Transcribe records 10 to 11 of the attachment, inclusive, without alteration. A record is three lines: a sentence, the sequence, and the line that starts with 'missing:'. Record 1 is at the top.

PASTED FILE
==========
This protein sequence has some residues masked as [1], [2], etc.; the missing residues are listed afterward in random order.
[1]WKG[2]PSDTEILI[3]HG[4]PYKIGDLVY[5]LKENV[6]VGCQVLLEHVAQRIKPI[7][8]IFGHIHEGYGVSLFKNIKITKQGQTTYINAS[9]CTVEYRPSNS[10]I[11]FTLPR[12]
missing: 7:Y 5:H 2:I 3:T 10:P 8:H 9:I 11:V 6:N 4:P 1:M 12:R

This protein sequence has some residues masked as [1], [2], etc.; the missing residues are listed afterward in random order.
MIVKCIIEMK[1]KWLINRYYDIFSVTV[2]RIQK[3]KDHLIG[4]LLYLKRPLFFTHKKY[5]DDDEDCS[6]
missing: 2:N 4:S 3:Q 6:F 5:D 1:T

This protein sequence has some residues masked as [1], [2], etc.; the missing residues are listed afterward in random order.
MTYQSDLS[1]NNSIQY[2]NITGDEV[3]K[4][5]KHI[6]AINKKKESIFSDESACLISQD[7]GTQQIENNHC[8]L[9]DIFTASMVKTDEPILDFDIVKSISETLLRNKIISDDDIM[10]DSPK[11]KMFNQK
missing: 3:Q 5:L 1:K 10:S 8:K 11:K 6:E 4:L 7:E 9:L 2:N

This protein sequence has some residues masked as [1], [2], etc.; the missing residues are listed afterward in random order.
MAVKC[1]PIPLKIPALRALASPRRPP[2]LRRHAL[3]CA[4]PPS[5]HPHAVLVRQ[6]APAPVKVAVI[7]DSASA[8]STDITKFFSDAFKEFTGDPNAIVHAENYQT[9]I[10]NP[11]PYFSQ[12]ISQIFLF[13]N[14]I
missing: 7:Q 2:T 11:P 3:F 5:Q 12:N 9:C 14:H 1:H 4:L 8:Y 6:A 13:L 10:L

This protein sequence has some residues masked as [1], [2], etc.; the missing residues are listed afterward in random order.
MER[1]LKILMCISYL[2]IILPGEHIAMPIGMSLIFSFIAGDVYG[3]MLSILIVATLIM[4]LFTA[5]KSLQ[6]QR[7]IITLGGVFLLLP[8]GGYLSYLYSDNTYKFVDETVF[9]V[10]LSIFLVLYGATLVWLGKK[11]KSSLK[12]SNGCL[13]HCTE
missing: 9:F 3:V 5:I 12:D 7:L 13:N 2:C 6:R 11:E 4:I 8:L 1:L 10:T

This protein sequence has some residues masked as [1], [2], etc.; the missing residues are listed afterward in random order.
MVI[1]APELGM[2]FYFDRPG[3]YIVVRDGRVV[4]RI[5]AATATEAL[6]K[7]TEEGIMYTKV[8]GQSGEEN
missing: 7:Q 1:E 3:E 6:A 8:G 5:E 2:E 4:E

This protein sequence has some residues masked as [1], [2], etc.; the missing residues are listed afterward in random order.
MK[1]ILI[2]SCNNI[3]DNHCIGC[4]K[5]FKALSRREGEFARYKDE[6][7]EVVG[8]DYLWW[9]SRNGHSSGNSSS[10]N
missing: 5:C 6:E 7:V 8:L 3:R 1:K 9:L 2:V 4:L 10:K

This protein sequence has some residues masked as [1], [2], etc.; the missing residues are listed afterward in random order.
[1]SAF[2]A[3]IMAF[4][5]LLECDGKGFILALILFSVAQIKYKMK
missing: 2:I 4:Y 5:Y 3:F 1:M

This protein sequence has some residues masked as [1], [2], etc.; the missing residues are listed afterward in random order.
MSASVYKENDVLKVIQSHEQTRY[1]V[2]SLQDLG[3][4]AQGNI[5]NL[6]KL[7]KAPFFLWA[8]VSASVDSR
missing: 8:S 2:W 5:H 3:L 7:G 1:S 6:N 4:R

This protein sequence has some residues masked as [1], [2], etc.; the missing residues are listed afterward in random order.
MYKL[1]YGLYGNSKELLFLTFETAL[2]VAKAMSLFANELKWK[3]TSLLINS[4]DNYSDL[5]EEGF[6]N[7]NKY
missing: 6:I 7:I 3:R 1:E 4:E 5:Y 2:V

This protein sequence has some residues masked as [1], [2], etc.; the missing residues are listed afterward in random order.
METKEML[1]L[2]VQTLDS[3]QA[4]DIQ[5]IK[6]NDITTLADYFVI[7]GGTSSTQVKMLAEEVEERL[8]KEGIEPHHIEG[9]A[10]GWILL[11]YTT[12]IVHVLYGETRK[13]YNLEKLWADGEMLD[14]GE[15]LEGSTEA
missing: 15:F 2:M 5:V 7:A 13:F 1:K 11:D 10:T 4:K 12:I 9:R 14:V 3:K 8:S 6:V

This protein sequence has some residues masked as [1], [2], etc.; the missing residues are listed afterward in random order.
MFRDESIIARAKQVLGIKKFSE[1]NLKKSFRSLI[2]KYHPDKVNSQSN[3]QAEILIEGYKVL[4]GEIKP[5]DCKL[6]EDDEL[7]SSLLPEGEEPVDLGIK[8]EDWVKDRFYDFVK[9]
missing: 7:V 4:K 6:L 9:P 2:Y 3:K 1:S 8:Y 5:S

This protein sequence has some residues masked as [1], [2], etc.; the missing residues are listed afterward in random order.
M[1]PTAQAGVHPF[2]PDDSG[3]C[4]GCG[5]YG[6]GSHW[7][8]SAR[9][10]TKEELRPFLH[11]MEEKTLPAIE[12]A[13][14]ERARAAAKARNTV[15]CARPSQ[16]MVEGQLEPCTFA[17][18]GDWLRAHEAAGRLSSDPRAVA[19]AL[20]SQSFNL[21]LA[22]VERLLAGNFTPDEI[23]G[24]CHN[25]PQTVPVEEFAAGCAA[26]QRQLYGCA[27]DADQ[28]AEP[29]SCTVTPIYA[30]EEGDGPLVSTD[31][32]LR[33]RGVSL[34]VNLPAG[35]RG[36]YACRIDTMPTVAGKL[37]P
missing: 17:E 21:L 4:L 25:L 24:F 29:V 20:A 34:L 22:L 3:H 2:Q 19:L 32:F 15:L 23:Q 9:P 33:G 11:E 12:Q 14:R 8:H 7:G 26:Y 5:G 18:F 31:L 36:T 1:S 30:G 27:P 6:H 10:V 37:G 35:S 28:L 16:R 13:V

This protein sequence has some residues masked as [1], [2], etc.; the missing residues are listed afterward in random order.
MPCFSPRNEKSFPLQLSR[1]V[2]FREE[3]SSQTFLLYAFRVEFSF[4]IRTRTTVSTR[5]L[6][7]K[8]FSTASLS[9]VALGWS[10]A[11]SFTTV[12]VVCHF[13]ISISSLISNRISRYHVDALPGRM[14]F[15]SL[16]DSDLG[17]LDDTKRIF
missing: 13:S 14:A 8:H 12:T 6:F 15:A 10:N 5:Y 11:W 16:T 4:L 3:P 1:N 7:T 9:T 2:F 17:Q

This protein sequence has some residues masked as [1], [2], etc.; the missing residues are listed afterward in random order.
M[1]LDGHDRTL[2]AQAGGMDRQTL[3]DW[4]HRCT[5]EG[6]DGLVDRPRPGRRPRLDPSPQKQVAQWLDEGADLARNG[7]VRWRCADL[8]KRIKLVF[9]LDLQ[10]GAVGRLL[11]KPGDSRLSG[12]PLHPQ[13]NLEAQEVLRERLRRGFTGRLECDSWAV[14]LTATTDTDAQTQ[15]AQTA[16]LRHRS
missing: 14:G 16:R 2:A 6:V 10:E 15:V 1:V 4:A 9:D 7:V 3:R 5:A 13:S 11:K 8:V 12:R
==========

This protein sequence has some residues masked as [1], [2], etc.; the missing residues are listed afterward in random order.
MYKL[1]YGLYGNSKELLFLTFETAL[2]VAKAMSLFANELKWK[3]TSLLINS[4]DNYSDL[5]EEGF[6]N[7]NKY
missing: 6:I 7:I 3:R 1:E 4:E 5:Y 2:V

This protein sequence has some residues masked as [1], [2], etc.; the missing residues are listed afterward in random order.
METKEML[1]L[2]VQTLDS[3]QA[4]DIQ[5]IK[6]NDITTLADYFVI[7]GGTSSTQVKMLAEEVEERL[8]KEGIEPHHIEG[9]A[10]GWILL[11]YTT[12]IVHVLYGETRK[13]YNLEKLWADGEMLD[14]GE[15]LEGSTEA
missing: 15:F 2:M 5:V 7:A 13:F 1:K 11:D 10:T 4:K 12:I 9:R 14:V 3:K 8:S 6:V